COSCO

From Wikipedia, the free encyclopedia
Jump to: navigation, search
Not to be confused with Costco, Cosco (India) Limited, or Dorel Industries.
China Ocean Shipping (Group) Company
中国远洋运输(集团)总公司
Type State-owned enterprise
Industry Transportation
Founded April 27, 1961
Headquarters Ocean Plaza
Xicheng District, Beijing
, People's Republic of China
Area served Worldwide
Services Freight forwarding, shipbuilding, shiprepairing, terminal operations
Website www.cosco.com
COSCO Vancouver

China Ocean Shipping (Group) Company, known as COSCO or COSCO Group, is a Chinese shipping and logistics services supplier company.[1] It is a government-owned company of the People's Republic of China. Its headquarters is in Ocean Plaza in the Xicheng District in Beijing.[2][3] It owns more than 130 vessels (with a capacity of 600,000 twenty-foot equivalent units (TEU)) and calls on over a thousand ports worldwide.[4] It ranks sixth largest in number of container ships and ninth largest in aggregate container volume in the world.[5]

They are the largest dry bulk carrier in China and one of the largest dry bulk shipping operators worldwide. In addition, the Group is the largest liner carrier in China.[6]

Subsidiaries[edit]

COSCO contains seven listed companies and has more than 300 subsidiaries locally and abroad, providing services in freight forwarding, ship building, ship repair, terminal operation, container manufacturing, trade, financing, real estate, and information technology. It owns and operates a fleet of around 550 vessels, with total carrying capacity of up to 30 million metric tons deadweight (DWT).[7]

There are seven listed companies of COSCO:

Incidents and accidents[edit]

2007 San Francisco Bay oil spill[edit]

Main article: COSCO Busan oil spill

M/V COSCO Busan was not owned, operated, or in any way controlled by COSCO Group or any of its subsidiary companies.[8] Shortly after the vessel struck the San Francisco – Oakland Bay Bridge, she was sold by her owners, Fleet Management Ltd., and rechristened MSC Hanjin Venezia.[9]

2009 Norway oil spill[edit]

Main article: Full City oil spill

On 31 July 2009, the Panama-flagged bulk carrier, Full City, operated by COSCO, experienced engine failure and ran aground near Langesund, Telemark, Norway, during a storm, spilling 200 tons of heavy bunker fuel oil in an ecologically and environmentally sensitive wildlife area.[10]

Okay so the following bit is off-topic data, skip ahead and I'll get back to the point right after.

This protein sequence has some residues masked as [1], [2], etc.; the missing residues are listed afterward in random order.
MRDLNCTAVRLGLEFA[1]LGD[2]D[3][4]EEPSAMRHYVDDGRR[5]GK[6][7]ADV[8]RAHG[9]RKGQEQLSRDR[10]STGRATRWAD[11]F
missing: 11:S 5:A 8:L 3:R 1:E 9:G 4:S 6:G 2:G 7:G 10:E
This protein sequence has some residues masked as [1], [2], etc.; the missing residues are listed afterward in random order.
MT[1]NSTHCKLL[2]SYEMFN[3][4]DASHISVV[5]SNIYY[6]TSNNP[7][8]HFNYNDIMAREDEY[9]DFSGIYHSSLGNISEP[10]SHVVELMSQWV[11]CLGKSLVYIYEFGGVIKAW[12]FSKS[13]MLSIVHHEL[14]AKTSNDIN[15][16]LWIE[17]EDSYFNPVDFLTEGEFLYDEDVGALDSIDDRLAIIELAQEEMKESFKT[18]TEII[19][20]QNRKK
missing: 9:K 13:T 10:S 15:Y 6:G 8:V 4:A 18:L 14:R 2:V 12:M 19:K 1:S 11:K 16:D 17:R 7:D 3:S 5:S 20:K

2010 Great Barrier Reef grounding[edit]

Main article: MV Shen Neng 1

On the 3 April 2010 MV Shen Neng 1 ran aground approximately 38 nautical miles (70 km; 44 mi) east of Great Keppel Island, Australia.[11] The ship, which was carrying 975 tonnes of heavy bunker fuel oil, began leaking oil in the Great Barrier Reef Marine Park, which is closed to commercial shipping (it had been 15 nautical miles (28 km; 17 mi) off course).[12] The Australian Maritime Safety Authority has revealed that a shipping plan was lodged for Shen Neng 1 to travel between Douglas Shoal and the Capricorn Group, where there is a gap of 6 nautical miles (11 km; 6.9 mi).[13]

See also[edit]

References[edit]

  1. ^ "China Ocean Shipping Group Co". Bloomberg. Retrieved 14 March 2013. 
  2. ^ "Contact Us." COSCO.
  3. ^ "Donation". COSCO. May 21, 2008.
  4. ^ COSCO Group
  5. ^ "Liner market shares". BRS report for Alphaliner. January 2006. 
  6. ^ "China Ocean Shipping (Group) Company Company Profile". Yahoo Business. Retrieved 18 March 2013. 
  7. ^ "Fleet". COSCO Group. Retrieved 4 April 2010. 
  8. ^ "M/V COSCO BUSAN" (Press release). COSCO Group. 9 November 2007. Retrieved 12 May 2010. 
  9. ^ MSC Venezia (IMO #9231743) at the Shipping Database
  10. ^ Wojciech Moskwa (3 August 2009). "Norway police charge ship captain after fuel spill". Reuters. Retrieved 16 May 2010. 
  11. ^ Department of Transport and Main Roads (1 June 2010). "Great Barrier Reef Grounding". Queensland Government. Retrieved 4 June 2010. [dead link]
  12. ^ Aarthun, Sarah (5 April 2010). "Official: Ship aground near Great Barrier Reef was off course". CNN. Retrieved 12 October 2012. 
  13. ^ "Oil Spill Ship Took Legal Reef Route". ABC News. 6 April 2010. Retrieved 16 May 2010. 

External links[edit]